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2. Meditate for Arthritis Pain Relief

When you think of meditation, you may imagine sitting in the lotus position on a cushion while repeating one word or phrase over and over. If this doesn’t appeal to you, don’t worry. Meditation comes in many forms -- you can meditate while walking, exercising, or taking a shower. "Meditation can be extraordinarily helpful for those with osteoarthritis," says Kolasinski. "It can help reduce stress and anxiety, and also help people learn to cope better with their pain."

Meditation is the act of clearing your mind to get in touch with what’s happening in your body. You can do this by focusing your attention on an object, such as a candle flame or a stone in your garden. Or, for a more active meditation, focus on the rhythm of your feet as you walk or the feeling of water spraying your body in the shower. If your thoughts drift back to your to-do list, that’s fine -- just gently bring your focus back. It may take some patience and practice, but many people find that a few minutes of meditation a day can do wonders to help relieve stress. As you become more comfortable with meditation, you can practice for longer periods of time.

If you need help getting started, you can find many books, DVDs, CDs, and apps about meditation in your local bookstore, library or online. Look for an approach that appeals to you.


3. Breathe Deeply to Lower Stress

One simple way to stop stress and feel more relaxed wherever you are is to take a few deep breaths. You can practice deep breathing while sitting, standing, or lying down. Here’s how:

  • Close your eyes if this feels good.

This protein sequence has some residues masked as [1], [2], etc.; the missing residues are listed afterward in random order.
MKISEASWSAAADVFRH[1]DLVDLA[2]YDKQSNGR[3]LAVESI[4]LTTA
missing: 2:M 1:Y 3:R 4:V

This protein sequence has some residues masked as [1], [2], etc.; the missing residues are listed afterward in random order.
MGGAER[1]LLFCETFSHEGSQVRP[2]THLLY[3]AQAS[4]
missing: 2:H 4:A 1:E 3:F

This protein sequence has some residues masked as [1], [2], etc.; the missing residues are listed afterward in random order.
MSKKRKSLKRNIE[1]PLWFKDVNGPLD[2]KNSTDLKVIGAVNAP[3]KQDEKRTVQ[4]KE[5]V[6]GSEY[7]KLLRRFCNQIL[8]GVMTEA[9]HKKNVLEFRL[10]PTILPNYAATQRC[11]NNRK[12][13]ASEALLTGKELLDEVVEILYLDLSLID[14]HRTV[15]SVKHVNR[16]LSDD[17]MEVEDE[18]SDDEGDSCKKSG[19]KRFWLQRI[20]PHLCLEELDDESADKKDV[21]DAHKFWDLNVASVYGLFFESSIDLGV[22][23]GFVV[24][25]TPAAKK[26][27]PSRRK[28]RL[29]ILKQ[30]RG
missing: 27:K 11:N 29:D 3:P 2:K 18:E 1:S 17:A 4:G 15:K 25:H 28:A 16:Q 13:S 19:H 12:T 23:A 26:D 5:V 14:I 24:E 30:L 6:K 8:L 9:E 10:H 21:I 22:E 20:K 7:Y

• Place one hand on your stomach and the other hand on your chest.
  • Breathe in slowly. See if you can feel your stomach rise with your breath.
  • Hold your breath for a moment, and then breathe out. Feel your stomach fall.
  • Repeat as needed until you feel your body relax.

You can use this exercise whenever you’re feeling stressed to help you slow down and relax.

4. Try Alternative Relaxation Techniques

Many people use alternative therapies, such as hypnosis, progressive muscle relaxation, and guided imagery training to help manage stress. They are techniques you can learn from a practitioner, books, apps, or CDs, and then practice yourself. "These methods help teach you to carry a lower level of stress around," says Edward Charlesworth, PhD, author of Stress Management: A Comprehensive Guide to Wellness. "We all run into stressors throughout the day, but these therapies can help you learn how to manage your stress more effectively and make life more enjoyable."

In addition, acupuncture and massage therapy can also be helpful for reducing stress -- and can also help ease the pain of arthritis.

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